SdOCT of the macula was performed during each visit (SOCT Copernicus, Optopol, Poland, or RS-3000 Nidek, Japan). Fifty-two to 64 horizontal scans of 6.0 mm length were performed, each consisting of 1024 lines. The reflectivity of the IS/OS line in central cross section running through foveolar center was evaluated independently by two OCT experts (JJK, BLS) according to the following subjective grading scale: grade 0: lack of the IS/OS line, grade 1: the reflectivity of the IS/OS line similar to the reflectivity of external limiting membrane (ELM), grade 2: the reflectivity of the IS/OS line higher than the reflectivity of ELM but lower then that of RPE (intermediate reflectivity), grade 3: the reflectivity of the IS/OS line similar to that of RPE. The SdOCT cross section was divided into five topographical sectors. The central one was foveola recognized as a flat retinal surface of 300 μm in diameter in the center of foveal depression. The region located between the border of the foveola and the margin of foveal slope from nasal side was called nasal fovea and the corresponding region from temporal side was temporal fovea. Both of them have diameter of 600 μm. Parts of the retina located outside fovea was named nasal and temporal parafovea (Figure 1). The grading was performed in each region independently.

Figure 1: Restoration of normal IS/OS reflectivity after pars plana vitrectomy for macula-off rhegmatogenous retinal detachment in central SdOCT cross section. (a) Two weeks after surgery the IS/OS line is invisible in central part of the scan and has reduced reflectivity in periphery. (b) 10 weeks after surgery the IS/OS can be recognized in the entire scan and has reflectivity similar to normal one in foveola (thin arrows) and parafovea (thick arrows). (c) 44 weeks after surgery the IS/OS reflectivity increased in the area between foveola and parafovea (arrows). (d) 80 weeks after surgery only focal IS/OS disruptions can be observed (arrows).

Additionally, in eyes examined by the RS-3000 the en face reflectivity maps at the level of the IS/OS were created in automatic fashion using commercially available software. This facilitated evaluating the reflectivity of this layer throughout the entire examined area.

To evaluate statistical relationship between the grade of the IS/OS reflectivity and the retinal topography, the follow-up time, and the type of the used intraocular gas the chi-square test was used. Agreement between observers was evaluated by Bowker’s test of symmetry. Correlation between BCVA and the IS/OS reflectivity was evaluated using Spearman’s coefficient.

3. Results

Statistical analysis demonstrated good agreement between observers in evaluating the degree of the IS/OS reflectivity. The differences of the average grade in subjective scale were not statistically significant in any follow-up period. In all eyes the gradual process of at least partial restoration of normal IS/OS reflectivity was observed. The average IS/OS reflectivity grade within five topographical regions in the central SdOCT cross section in relation to the elapsed time since surgery is displayed in Table 2.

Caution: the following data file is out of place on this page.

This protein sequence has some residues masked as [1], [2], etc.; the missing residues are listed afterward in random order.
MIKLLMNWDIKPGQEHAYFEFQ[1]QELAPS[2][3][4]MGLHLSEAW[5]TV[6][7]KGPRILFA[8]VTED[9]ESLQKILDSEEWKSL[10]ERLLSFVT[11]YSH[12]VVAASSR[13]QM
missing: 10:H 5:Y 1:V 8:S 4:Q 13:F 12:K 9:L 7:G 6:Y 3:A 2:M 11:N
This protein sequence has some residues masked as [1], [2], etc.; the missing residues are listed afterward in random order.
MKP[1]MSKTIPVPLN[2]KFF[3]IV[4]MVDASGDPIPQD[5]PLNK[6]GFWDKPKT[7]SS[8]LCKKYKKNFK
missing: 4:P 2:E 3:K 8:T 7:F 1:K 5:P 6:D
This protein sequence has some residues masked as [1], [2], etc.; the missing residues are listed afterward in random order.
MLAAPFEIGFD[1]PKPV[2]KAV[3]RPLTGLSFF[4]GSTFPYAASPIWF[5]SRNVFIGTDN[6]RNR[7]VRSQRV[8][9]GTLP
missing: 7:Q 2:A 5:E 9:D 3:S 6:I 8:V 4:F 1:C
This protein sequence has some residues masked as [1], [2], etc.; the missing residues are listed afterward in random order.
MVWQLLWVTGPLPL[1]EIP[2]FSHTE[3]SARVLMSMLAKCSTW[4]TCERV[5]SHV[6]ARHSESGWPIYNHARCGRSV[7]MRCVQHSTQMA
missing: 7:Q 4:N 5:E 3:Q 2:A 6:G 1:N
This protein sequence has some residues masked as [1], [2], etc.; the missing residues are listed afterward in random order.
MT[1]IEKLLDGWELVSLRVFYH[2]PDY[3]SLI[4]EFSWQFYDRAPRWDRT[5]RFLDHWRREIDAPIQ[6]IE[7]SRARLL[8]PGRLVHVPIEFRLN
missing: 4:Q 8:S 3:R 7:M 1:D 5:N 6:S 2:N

Table 2: The average grade of the IS/OS reflectivity in SdOCT cross-sectional scan running through the foveolar center in relation to follow-up time.

At the first follow-up visit (between the second and fourth week after surgery) the average reflectivity of the IS/OS line calculated in all 5 regions together was 1,05. Grade 0 was found in 38,8% of evaluated regions (Table 3). The IS/OS line had very similar reflectivity along the entire scan in all eyes except 9 in which the increase in reflectivity to grade 2 or 3 was observed in peripheral part of central cross section.

Table 3: The percentage distribution of the IS/OS reflectivity in SdOCT cross-sectional scan running through the foveolar center in relation to follow-up time.

At the second follow-up visit (between the fourth and twelfth week after surgery) grade 0 appeared only in 3,33% of evaluated regions. Grade 2 was the most common finding observed in 40% of topographical locations. The average reflectivity measured in all 5 regions together increased to 1,74. The most significant increase in reflectivity was observed in temporal and nasal parafovea with average values of 2,17 and 2,22, respectively.

SdOCT exam performed during the third follow-up visit (between 24 and 48 weeks after surgery) showed further improvement in IS/OS appearance with the average reflectivity grade reaching value of 2,19. Grade 3 was the most common finding observed in 42,2% of evaluated locations. Grade 0 was not found in any location. When compared to the second follow-up visit, the third region, except peripheral parts of the scan, of average IS/OS reflectivity higher than grade 2 appeared. It was foveola with the average reflectivity of 2,33.

At the last follow-up visit (between 48 and 72 weeks after surgery) in all 5 regions of the central cross section the IS/OS reflectivity exceeded grade 2 reaching the highest average values in nasal and temporal parafovea and foveola. The average reflectivity calculated in all 5 regions together was 2,56. Grade 3 was observed in 61,3% of evaluated locations.

Statistical analysis confirmed that the grade of the IS/OS reflectivity during all follow-up visits except the first one was significantly related to the topographical regions of the central cross section. The process of restoration of the IS/OS reflectivity started in peripheral part of the central scan and was followed by the improvement of the IS/OS visibility in centrally located foveola with persistent areas of reduced reflectivity in nasal and temporal fovea.

In majority of eyes the process of the IS/OS line restoration was symmetrical but in 30% of them the increase in the reflectivity was initially observed either in temporal or in nasal side of the scan. The opposite part of IS/OS band located between foveola and parafovea got normal reflectivity in the later follow-up or remained unchanged. Three eyes during final visit had highly reflective IS/OS layer in parafovea, foveola, and temporal part of the fovea with area of reduced reflectivity in nasal fovea. In one eye the normal IS/OS reflectivity returned in nasal part of the scan (Figure 2).